Download Databases, Information Systems, and Peer-to-Peer Computing: by Bo Xu, Ouri Wolfson (auth.), Wee Siong Ng, Beng-Chin Ooi, PDF

By Bo Xu, Ouri Wolfson (auth.), Wee Siong Ng, Beng-Chin Ooi, Aris M. Ouksel, Claudio Sartori (eds.)

Peer-to-peer (P2P) computing gives you to o?er interesting new chances in d- tributed details processing and database applied sciences. the belief of this promise lies essentially within the availability of more suitable companies similar to based methods for classifying and registering shared details, veri?cation and certi?cation of data, content-distributed schemes and caliber of c- tent, security measures, details discovery and accessibility, interoperation and composition of energetic info companies, and ?nally market-based me- anisms to permit cooperative and non-cooperative details exchanges. The P2P paradigm lends itself to developing large-scale advanced, adaptive, - tonomous and heterogeneous database and data platforms, endowed with truly speci?ed and di?erential functions to barter, cut price, coordinate, and self-organize the data exchanges in large-scale networks. This imaginative and prescient could have an intensive impression at the constitution of complicated organisations (business, scienti?c, or another way) and at the emergence and the formation of social c- munities, and on how the data is equipped and processed. The P2P details paradigm evidently encompasses static and instant connectivity, and static and cellular architectures. instant connectivity c- bined with the more and more small and robust cellular units and sensors pose new demanding situations to in addition to possibilities for the database neighborhood. Inf- mation turns into ubiquitous, hugely dispensed and available at any place and at any time over hugely dynamic, volatile networks with very critical constraints at the details administration and processing capabilities.

Show description

Read Online or Download Databases, Information Systems, and Peer-to-Peer Computing: Second International Workshop, DBISP2P 2004, Toronto, Canada, August 29-30, 2004, Revised Selected Papers PDF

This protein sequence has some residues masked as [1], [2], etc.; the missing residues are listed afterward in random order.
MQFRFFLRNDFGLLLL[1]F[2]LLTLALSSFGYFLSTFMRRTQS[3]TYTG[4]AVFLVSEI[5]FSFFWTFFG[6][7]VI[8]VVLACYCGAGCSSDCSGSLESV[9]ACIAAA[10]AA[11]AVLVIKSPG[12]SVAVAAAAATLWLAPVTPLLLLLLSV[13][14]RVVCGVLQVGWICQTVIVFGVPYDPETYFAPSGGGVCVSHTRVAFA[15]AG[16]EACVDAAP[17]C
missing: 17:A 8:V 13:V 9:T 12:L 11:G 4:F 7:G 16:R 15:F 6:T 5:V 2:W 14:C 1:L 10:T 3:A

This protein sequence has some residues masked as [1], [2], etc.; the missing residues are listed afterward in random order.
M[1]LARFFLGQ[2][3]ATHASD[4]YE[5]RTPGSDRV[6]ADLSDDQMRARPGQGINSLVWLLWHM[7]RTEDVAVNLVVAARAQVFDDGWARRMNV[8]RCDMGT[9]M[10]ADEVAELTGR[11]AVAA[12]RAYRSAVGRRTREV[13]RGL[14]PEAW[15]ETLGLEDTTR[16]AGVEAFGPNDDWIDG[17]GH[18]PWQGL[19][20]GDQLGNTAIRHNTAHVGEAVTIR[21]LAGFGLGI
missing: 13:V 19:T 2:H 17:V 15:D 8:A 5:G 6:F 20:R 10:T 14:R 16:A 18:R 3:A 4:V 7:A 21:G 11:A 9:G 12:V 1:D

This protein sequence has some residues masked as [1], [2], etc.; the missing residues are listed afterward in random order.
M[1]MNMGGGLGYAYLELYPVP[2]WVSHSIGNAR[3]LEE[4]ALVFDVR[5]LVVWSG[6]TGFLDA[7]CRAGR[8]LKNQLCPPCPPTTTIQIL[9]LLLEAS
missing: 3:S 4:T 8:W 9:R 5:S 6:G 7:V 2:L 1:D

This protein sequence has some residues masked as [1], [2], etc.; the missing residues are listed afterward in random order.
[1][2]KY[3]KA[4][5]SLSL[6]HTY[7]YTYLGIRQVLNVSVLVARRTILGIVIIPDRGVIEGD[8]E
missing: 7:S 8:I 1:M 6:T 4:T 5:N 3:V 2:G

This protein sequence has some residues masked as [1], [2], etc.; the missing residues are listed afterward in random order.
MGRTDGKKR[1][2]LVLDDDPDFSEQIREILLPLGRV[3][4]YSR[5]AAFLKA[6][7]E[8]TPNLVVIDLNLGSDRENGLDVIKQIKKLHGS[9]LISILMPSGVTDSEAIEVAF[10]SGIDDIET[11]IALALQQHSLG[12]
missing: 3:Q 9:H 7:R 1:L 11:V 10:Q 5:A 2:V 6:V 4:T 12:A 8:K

Similar international_1 books

Welcoming linguistic diversity in early childhood classrooms : learning from international schools

Academics in multilingual study rooms were operating for a few years to enhance their repertoire of how to handle the desires of very young ones who input institution now not talking the language of guide. The paintings of twenty-two professional academics and directors in foreign colleges around the globe, this e-book encompasses a wealth of knowledge for school room lecturers, allowing them to stand a brand new tuition 12 months with self assurance, and for directors to appreciate extra truly what's all in favour of the instructing of childrens who don't but comprehend the school’s language.

Additional info for Databases, Information Systems, and Peer-to-Peer Computing: Second International Workshop, DBISP2P 2004, Toronto, Canada, August 29-30, 2004, Revised Selected Papers

Example text

1 Query Routing A query q may be posed at any peer n. Our goal is to route the query q through peers that give a large number of results for q. Ideally, we would like to visit only those peers that provide the most results. To maximize P eerRecall, we use a greedy query routing heuristic: each peer that receives a query propagates it through those of its links whose routing indexes indicate that they lead to peers that provide the largest number of results. The routing of a query stops either when a predefined number of peers is visited or when a satisfactory number of results is located.

As: de (H(n1 ), H(n2 )) = Σi=0 Let us define as l l Hi (n1 ) − Σi=0 Hi (n2 ) pref (l) = Σi=0 (4) b−1 de (H(n1 ), H(n2 )) = Σl=0 |pref (l)| (5) then Let a query qk = {x: a ≤ x ≤ a + k ∗ d, where d is equal to the range of each bucket and 0 ≤ k ≤ b}. Given that a is chosen uniformly at random from the domain of x, then the difference in the results is equal to: |hresults(H(n1 ), qk )/S(H(n1 )) − hresults(H(n2 ), qk )/S(H(n2 ))| = b−1 Σj=0 |pref (j + k) − pref (j − 1)| (6) where pref (j) = 0 for j ≥ b − 1 and j < 0.

Petrakis, G. Koloniari, and E. 2 500 1000 number of peers 1500 Fig. 7. Varying the number of nodes Next, we examine how our algorithms perform with a larger number of peers. We vary the size of the network from 500 to 1500. Radius is set to 2 and we use 2 short links and queries with range = 2. As shown in Fig. 7, P eerRecall remains nearly constant for both histogram distance metrics and outperforms the random join and the random networks. 5 Related Work Many recent research efforts focus on organizing peers in clusters based on their content.

Download PDF sample

Rated 4.36 of 5 – based on 33 votes